Green Planet Yarn had a meet-and-greet today: TNNA, the Stitches-type get-together for wholesalers and yarn store owners, was going to be here this weekend and thus the owners of several yarn dyeing companies had agreed to come to Beth’s shop with samples of new lines and just to get to meet some of the people who actually use what they create.
My going would mean being at least an hour and a half late picking Richard up from work. He encouraged me not to worry about it and just go. (A co-worker offered him a ride home in the end.)
It wasn’t just that I wanted to see the yarns: I specifically wanted to thank the folks at Blue Sky Fibers. I’m sure I’ve told the story here before, but not recently I don’t think, so here goes.
I was in the early stages of working on my lace shawls book. Meantime, Stephanie Pearl-McPhee was coming to Berkeley for her first-ever book signing in California–Stash, I think was the name of the place–and Jocelyn and Cris and I carpooled together to go. After knowing Stephanie via the Knitlist since our kids had been little, I finally got to meet her for the first time.
Stash did a brisk business in books and yarn that night, and I came across some Blue Sky baby alpaca/silk that was both new and like nothing else out there. Wow. SO soft. Luminous, too, just gorgeous (and it is still one of the nicest yarns I know, all these years later.) I snapped up two skeins but definitely needed more to make a shawl.
Please, they told me: we know we have more of it in the back. We’re swamped. Can we just mail it to you in the morning?
I got a very embarrassed phone call the next day: no, actually, they did not have any more, and there was about zero chance of getting an exact match on the next order. They were so sorry.
And that set off the great yarn hunt. I needed more and it needed to be that dyelot. There weren’t as many yarn stores online then nor that carried that particular yarn, but I called a few and emailed more and did what I could.
I’d seen ads in Interweave magazines for a particular shop back East that seemed to have a good inventory, and they said they would check and they asked for my phone number.
It did not occur to me to mention to them that I was three time zones away.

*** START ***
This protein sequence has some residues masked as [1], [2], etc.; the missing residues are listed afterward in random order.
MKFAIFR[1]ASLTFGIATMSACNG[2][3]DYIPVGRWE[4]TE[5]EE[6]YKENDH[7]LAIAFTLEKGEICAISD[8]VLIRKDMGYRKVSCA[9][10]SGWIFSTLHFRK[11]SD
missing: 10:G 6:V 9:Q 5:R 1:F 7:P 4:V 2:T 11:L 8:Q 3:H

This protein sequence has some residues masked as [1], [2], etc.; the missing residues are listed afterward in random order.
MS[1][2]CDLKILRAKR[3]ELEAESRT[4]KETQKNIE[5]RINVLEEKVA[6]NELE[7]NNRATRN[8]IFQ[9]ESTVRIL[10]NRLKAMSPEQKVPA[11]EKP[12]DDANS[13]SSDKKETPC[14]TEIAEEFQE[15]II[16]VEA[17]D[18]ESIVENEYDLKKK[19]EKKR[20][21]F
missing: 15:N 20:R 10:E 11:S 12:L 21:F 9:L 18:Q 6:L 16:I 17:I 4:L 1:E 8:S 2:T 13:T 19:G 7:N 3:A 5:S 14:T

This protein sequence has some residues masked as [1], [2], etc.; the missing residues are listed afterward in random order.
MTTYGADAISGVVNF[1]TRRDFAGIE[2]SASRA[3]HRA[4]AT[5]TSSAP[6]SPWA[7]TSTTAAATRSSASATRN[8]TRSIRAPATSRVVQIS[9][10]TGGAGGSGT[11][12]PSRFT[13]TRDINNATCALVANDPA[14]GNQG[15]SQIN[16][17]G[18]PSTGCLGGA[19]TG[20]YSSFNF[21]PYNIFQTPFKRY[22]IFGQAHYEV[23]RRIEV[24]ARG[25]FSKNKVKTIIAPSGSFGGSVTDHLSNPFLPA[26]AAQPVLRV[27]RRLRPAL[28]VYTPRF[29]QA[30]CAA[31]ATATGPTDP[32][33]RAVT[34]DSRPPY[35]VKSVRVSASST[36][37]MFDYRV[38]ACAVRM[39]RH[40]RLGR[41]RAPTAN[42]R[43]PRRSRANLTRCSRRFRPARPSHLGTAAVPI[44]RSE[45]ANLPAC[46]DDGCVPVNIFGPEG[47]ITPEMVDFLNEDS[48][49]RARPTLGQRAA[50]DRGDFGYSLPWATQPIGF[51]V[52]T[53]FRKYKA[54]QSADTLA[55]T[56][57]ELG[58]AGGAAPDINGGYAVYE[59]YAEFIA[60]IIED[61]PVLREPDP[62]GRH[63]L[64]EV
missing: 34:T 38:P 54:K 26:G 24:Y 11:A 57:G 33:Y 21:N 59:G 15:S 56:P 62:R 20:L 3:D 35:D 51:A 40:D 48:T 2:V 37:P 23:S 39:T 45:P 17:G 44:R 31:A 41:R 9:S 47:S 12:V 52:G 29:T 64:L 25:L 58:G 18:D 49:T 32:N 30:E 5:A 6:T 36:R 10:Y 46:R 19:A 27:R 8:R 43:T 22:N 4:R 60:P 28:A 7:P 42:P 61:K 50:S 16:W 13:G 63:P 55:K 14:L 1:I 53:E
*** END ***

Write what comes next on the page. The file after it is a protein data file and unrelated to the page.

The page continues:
And thus the infamous story within the family of their starting the day by making sure I knew before I should head out for work that I had to keep looking.
Richard groaned awake in the dark, one of many times when being able to take my ears off at night has been nice for me but for him, not so much, and he reached over my head for the old Princess phone placed there on the small chance I might hear it ring if I really really had to.
“It’s your New York City boiler-room yarn pushers,” he growled as he shoved the handset my way at 5 a.m. “They want you to know they don’t have your dye lot.”
At that, I gave up and appealed to Blue Sky directly: did they have it? I was quite sure they didn’t do retail, but could I buy it from them anyway?
They actually had an exact match. I asked for two, they sent me three, and they refused to let me pay them a dime. Even when I protested.
I thanked them but it didn’t seem enough. Today was my chance.
Linda, the owner, was not there, but three of her staff were. As I found them one by one in the crowd, I showed them the shawl that had come of their generosity and gave them each an autographed copy of Wrapped in Comfort. Each one, independent of the others, asked to see what page it was on. They let me tell them what a difference they’d made to me and were delighted to take a fourth copy home for Linda.
Ran into old friends–including Jocelyn and Cris. Caught up a bit, had fun…
And noticed that one guy had been standing off by himself for awhile now and nobody was talking to him. Well that wouldn’t do, these things are supposed to be fun. Turns out he wasn’t a knitter. Turns out he was Michael, a businessman who was the husband of the Mrs. Crosby of Lorna’s Laces fame.
And as we talked, old friend and Green Planet employee Laura came by with a bag and offered me my pick. She worked the room and then came back towards me with another bag.
“It’s not my turn!”
She laughed. “Goodies for all! Take one!”
One brown hat and one bluegreen cowl as the next carry-around projects. (I had my oversized afghan project shoved halfway down into my tote, where it did not want to stay. It was a little ridiculous. But it did prove that I do like blues and greens together.)
And then the event was officially done and it was time to beat it home quick before the next downpour.
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